Sunday, December 18, 2005

Cohabitation and Divorce

"Paradoxically, though, the choice of marriage preceded by cohabitation apparently attracts some couples who are less committed than others to lifelong relationships, since these marriages end in divorce at a far higher rate than those not preceded by cohabitation."
(Margaret Brinig, From Contract to Covenant)

Cohabitation before marriage provides a couple information about their ability to live happily together. That ought to make marital mistakes less likely and so lead to a lower chance of divorce. The evidence, however, goes in exactly the opposite direction. Brinig's explanation is that cohabitation makes divorce less likely, but the sort of people who cohabit are less likely to stay married than the sort who don't, and the second effect outweighs the first.

It is a possible explanation, but I am not sure it is the correct one, and she offers no evidence for it. I have some data of my own, although the sample size is a bit small. My first marriage was preceded by cohabitation and lasted about four years. The second was not, and has been going for more than twenty.

On the basis of that experience, I offer two alternative explanations:

1. Humans, like some species of birds, pair mate--not exclusively, but as an important element in our reproductive strategy. Part of what makes that workable is a link between sexual activity and our emotions, hardwired by evolution. Sleeping with someone, especially on a regular basis, creates emotional bonds. Breaking them can be hard. Those bonds, once created, may result in your marrying someone who, absent those bonds, you would have recognized as insufficiently well suited to you for a permanent relation.

2. Humans have a tendency to heavily discount future benefits in their decisions. This makes evolutionary sense, since we evolved in a very risky environment. Giving up benefits today in order to get larger benefits ten years from now is a bad bet--unless the benefits are a lot larger--if you are quite likely to starve to death in a famine or get eaten by a predator before the benefits arrive. We deal with the conflict between hardwired inclination and rational calculation by a variety of devices, such as Christmas clubs to precommit us to save and awarding status to wealth as well as to consumption.

For many people, cohabitation is much pleasanter than search. Not only does it result in a lot more sex, it also provides a range of emotional and practical support. If you are cohabiting with someone sufficiently well suited to you to make cohabitation workable but not to justify marriage, abandoning cohabitation in favor of continued search means giving up a current benefit in exchange for a distant and uncertain future benefit. So you may continue to cohabit, which means you are not searching--or at least searching much less. Lack of search means you don't find a better partner, so you eventually marry the one you have.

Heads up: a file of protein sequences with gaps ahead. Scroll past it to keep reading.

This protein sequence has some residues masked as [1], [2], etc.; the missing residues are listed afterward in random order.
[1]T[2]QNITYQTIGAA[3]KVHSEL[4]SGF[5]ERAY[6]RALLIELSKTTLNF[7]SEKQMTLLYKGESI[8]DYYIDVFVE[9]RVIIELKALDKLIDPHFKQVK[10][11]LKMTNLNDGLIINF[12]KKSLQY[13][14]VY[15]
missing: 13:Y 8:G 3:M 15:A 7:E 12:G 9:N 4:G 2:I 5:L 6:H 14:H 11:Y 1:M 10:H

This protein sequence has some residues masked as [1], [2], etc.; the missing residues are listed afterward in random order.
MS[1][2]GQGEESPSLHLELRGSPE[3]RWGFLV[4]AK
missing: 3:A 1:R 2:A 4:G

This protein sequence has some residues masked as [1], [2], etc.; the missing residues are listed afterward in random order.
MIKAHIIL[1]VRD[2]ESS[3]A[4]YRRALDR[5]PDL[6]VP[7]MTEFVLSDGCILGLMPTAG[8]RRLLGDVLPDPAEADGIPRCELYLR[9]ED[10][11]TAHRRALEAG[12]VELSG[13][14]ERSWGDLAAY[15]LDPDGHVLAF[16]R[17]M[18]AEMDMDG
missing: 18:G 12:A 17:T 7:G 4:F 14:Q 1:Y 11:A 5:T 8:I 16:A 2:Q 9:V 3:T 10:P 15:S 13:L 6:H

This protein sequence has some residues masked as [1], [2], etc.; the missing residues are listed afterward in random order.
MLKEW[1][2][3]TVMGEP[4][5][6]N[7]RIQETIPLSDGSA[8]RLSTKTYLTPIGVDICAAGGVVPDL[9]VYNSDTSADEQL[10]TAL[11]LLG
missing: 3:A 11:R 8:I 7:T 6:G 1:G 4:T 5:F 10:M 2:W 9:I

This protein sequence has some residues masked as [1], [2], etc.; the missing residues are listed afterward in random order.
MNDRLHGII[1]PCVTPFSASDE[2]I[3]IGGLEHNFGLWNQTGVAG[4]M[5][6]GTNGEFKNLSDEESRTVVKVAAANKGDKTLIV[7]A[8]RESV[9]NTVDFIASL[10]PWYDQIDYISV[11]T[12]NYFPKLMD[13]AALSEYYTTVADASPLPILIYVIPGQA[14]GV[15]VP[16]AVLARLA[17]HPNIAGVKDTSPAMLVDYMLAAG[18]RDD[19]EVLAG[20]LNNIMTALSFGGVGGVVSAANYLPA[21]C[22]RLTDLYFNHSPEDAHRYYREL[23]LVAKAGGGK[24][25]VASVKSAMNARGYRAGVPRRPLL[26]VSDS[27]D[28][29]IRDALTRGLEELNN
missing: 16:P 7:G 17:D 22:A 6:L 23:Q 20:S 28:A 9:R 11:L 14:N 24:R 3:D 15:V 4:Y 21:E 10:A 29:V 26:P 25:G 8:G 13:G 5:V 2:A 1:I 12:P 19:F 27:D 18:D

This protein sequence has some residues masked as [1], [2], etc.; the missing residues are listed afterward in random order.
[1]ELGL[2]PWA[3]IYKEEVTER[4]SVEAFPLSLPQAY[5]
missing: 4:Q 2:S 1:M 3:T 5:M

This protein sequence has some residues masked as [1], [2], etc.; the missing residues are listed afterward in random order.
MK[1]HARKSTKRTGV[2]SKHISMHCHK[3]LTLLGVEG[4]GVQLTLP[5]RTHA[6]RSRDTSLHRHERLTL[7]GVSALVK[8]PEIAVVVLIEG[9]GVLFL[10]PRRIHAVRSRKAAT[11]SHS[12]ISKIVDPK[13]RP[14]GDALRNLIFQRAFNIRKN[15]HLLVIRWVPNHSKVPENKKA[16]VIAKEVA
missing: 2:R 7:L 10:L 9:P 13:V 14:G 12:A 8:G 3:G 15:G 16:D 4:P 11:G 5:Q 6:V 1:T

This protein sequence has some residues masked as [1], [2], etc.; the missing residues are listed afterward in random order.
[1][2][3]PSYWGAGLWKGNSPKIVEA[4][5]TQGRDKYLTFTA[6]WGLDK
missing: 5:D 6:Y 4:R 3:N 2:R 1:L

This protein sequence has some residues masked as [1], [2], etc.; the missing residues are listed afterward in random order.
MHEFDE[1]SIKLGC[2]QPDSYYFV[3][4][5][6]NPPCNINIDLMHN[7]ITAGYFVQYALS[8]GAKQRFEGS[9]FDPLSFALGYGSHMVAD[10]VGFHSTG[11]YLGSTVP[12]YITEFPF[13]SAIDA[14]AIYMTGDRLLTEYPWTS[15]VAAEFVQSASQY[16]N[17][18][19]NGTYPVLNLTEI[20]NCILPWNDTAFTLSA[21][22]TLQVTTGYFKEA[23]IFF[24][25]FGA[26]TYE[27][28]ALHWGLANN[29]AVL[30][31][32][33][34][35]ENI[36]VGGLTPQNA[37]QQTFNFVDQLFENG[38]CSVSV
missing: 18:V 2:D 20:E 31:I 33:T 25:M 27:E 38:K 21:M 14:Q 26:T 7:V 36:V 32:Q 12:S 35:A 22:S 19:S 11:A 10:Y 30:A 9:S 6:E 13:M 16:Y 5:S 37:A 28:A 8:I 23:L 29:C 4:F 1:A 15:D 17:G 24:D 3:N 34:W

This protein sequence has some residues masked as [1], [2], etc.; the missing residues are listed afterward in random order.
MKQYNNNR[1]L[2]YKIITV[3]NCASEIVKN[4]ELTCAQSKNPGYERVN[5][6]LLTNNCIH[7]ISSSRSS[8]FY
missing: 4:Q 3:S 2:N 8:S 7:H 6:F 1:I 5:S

This is, of course, a drastically incomplete account of human mating behavior. Most obviously, humans, especially males, have an alternative strategy--promiscuity. A classic article by Brinig, "Rings or Promises," argued that the custom of giving engagement rings developed as a female defense against that strategy--a performance bond on the promise to marry in a world where intercourse conditioned on that promise was common, but loss of virginity sharply reduced marital opportunities--when courts stopped permitting damage suits for breach of promise. For a more expert account than mine of the relation between evolution and human sexual behavior, I recommend the work of David Buss.

But I think mine is a sufficiently accurate account to explain why cohabitation may sometimes be a mistake.


Anonymous said...

I think it might explain why marriages preceded by cohabitation more often lead to divorce. It does not show that it is a mistake. In order to show that you would need to know the utility of both the marriage and the divorce. For instance, how long do you have to be married before you 'buy off' the negative effects of an eventual divorce? How long do you have to be married to make up for the cohabitation you didn't do beforehand?

David Friedman said...

Corwin writes:

"I think it might explain why marriages preceded by cohabitation more often lead to divorce. It does not show that it is a mistake."

True. I said "may be," not "is."

Milhouse said...

For many people, cohabitation is much pleasanter than search. Not only does it result in a lot more sex

Does it? I wouldn't be surprised if the opposite were true.

Another point: I think it's fair to say that all marriages-preceded-by-cohabitation (MPBC) are also preceded by sex, whereas many marriages-not-preceded-by-cohabitation (MNPBC) are also not preceded by sex. Some proportion of marriages are "forced" by pregnancy, and I suggest that MPBC are more likely to fall into this category than are MNPBC. Marriages "forced" by pregnancy can be expected to fail more often than marriages which were more voluntary. Perhaps this difference may explain some or all of the anomaly you're discussing.

Todd Mitchell said...

You have to factor in other variables when looking at the cohabitation=divorce argument (which, btw, most social scientists dismiss as a false correlation).

Take religiosity, for example. Couples who are less religious tend to cohabit at a higher rate and divorce at a higher rate than those who are more religious. Religion is more of an explanatory variable in explaining divorce than "shacking up", in that sense.

David Friedman said...

Todd Mitchell suggests that factors such as religion might affect both cohabitation and divorce, creating correlation without causation.

That's Brinig's explanation, which I cited at the begining of my post. I agree that it's possible.

On the other hand, one could make the argument as easily in the opposite direction. A man with a taste for promiscuity will be less likely to cohabit--and if he marries, less likely to stay married. A man who likes domesticity and stability will prefer cohabitation to search--and if he marries is likely to stay married.

So additional factors that affect both cohabitation and marital stability could as easily result in a misleading positive correlation as a misleading negative one.

Lippard said...

Todd says "Couples who are less religious tend to cohabit at a higher rate and divorce at a higher rate than those who are more religious."

What's the evidence for the latter?


Anonymous said...

What differentiates cohabitation from marriage? Largely, it is the value of a promise made in public. What does that promise entail? At the most, to stay with the other forever. At the least, to stay fully--to use the modern term--"committed" to the other for as long as they stay together and, therefore, to discontinue, while married, the "search".